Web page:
Fwd: The man who invented Glivec hails SC verdict
- From: karmayog - tanya
Reghu Balakrishnan | Mumbai April 3, 2013 Last Updated at 00:46 IST
The man behind Glivec hails verdict
Brian Druker, who invented the drug's molecule, says it would benefit
patients in the short term
Even though Novartis and other multinational corporations (MNCs) are upset
with the Indian Supreme Court's decision to reject Novartis' patent claim on
Glivec, the key man behind the popular cancer drug has welcomed the verdict,
saying it would benefit patients.
Brian Druker, director, Knight Cancer Institute at Oregon Health and
Sciences University, is the man who invented the molecule - imatinib, the
precursor to Gleevec (Glivec) - as a promising anti-cancer compound in
1990s. "This patent decision clearly makes more affordable drugs available
immediately and this is good for patients in the short term," Druker said in
an email response to Business Standard.
"I have consistently spoken out about what I view as the high price of
drugs, but if we too severely restrict the price of medications, we may lose
the ability to invest in new drugs," he added.
In 2007, Druker reportedly said the price at which Novartis was selling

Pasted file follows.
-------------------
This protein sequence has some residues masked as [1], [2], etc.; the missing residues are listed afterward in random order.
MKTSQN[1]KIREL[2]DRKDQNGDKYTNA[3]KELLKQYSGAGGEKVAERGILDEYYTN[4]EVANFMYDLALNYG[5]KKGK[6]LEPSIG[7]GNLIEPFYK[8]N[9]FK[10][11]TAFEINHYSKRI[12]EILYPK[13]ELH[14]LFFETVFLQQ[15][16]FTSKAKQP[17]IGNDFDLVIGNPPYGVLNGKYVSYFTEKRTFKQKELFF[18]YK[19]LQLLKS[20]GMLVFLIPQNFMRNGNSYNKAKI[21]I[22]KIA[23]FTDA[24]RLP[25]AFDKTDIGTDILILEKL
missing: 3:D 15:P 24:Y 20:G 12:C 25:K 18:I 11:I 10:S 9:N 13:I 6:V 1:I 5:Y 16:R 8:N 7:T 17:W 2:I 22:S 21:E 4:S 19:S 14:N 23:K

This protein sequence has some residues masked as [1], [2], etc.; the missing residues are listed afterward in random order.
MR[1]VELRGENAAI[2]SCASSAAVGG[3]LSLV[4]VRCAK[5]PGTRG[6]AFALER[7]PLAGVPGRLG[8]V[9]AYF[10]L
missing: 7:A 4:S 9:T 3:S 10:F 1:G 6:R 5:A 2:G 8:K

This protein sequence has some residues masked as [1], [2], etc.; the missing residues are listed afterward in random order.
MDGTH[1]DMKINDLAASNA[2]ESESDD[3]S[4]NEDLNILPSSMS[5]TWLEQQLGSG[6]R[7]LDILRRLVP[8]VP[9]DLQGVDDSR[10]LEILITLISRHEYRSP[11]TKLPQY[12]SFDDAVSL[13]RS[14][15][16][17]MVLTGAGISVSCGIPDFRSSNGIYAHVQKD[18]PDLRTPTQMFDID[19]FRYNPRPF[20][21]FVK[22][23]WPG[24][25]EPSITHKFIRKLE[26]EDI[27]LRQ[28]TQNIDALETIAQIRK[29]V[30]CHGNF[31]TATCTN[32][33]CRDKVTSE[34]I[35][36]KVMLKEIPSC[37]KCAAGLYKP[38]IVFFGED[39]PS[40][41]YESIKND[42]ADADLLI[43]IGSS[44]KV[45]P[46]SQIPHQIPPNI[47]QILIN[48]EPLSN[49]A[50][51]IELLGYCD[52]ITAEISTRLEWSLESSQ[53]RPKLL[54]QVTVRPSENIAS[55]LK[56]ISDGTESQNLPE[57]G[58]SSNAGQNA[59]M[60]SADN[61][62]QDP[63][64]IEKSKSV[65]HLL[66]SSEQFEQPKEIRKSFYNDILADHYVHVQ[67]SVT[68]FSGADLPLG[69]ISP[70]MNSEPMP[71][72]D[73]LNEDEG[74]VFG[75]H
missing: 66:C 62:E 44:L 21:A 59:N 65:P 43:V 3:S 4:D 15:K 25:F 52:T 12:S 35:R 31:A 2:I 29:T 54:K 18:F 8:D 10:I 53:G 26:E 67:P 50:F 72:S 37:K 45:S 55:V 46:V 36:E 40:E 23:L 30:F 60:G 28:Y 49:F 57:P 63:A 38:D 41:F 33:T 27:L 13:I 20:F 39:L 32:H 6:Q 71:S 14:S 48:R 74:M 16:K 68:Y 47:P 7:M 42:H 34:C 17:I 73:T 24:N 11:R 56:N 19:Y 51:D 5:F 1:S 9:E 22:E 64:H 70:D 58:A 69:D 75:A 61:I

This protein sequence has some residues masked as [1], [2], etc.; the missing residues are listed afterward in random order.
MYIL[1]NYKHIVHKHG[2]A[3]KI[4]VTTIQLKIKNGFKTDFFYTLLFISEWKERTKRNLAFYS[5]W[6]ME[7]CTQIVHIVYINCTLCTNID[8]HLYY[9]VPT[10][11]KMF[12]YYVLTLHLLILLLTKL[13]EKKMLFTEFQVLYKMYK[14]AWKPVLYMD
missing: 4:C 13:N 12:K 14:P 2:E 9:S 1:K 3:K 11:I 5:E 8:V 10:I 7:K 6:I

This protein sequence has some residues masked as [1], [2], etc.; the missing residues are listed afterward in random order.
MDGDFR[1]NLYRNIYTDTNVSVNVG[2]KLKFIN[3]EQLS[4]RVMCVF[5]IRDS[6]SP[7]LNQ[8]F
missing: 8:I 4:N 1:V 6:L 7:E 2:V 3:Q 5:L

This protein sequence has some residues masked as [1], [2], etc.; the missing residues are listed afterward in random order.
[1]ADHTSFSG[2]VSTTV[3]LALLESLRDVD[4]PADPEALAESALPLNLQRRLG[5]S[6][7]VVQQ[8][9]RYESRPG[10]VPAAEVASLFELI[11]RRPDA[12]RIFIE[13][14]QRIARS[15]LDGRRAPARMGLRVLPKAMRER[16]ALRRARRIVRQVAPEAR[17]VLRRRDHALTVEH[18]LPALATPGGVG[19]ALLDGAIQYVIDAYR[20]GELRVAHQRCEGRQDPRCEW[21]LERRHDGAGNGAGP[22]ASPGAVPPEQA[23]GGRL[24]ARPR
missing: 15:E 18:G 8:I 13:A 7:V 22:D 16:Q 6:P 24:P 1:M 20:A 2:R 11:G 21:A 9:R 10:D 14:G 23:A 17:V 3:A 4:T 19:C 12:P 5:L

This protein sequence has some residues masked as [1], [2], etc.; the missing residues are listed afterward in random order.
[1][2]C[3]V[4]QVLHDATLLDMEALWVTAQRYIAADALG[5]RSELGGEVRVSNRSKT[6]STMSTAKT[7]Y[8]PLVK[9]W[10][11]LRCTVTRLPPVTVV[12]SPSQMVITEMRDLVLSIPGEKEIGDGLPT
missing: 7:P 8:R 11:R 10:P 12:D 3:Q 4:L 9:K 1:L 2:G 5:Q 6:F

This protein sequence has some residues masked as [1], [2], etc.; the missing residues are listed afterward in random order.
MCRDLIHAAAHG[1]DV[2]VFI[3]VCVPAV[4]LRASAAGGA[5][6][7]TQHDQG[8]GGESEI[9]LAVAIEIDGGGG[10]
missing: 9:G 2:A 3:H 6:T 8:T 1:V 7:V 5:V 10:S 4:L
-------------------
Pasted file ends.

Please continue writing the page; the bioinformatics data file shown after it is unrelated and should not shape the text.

imatinib around the world had caused him considerable discomfort.
"Pharmaceutical companies that have invested in the development of medicines
should achieve a return on their investments. But this does not mean the
abuse of these exclusive rights by excessive prices and seeking patents over
minor changes to extend monopoly prices. This goes against the spirit of the
patent system and is not justified, given the vital investments made by the
public sector over decades that make the discovery of these medicines
possible," said Druker. His statement is widely used by pharma
non-government organisations across India to challenge the claims of MNCs.
Druker's effort to find a new drug for chronic myeloid leukemia (CML) was
started in late 1980s, when he joined hands with industry scientists at
Ciba-Geigy (now Novartis Pharmaceuticals). In 1993, he moved to Oregon
Health Sciences University in Portland and continued his efforts. Imatinib
was approved by the US Food and Drug Administration in May 2001 for use in
"The issue is, when does a country move from needing assistance to make
drugs affordable, to being able to contribute more to drug discovery and
innovation," said Druker.
At present, India is at the receiving end after MNCs flayed the government's
decision to allow compulsory licence for patented cancer drugs, which remain
unaffordable to Indian patients. Recently, the Indian patent office issued a
compulsory licence to Natco Pharma to manufacture the generic version of
Nexavar, cancer drug owned by Bayer. Natco plans to sell the drug at Rs
8,880 for a pack of 120 tablets / month, compared to Bayer's price of Rs 2.8
"Whether patients will be adequately monitored is another issue and for the
long-term. Whether this patent decision damages the drug discovery cycle
remains to be seen," said Druker.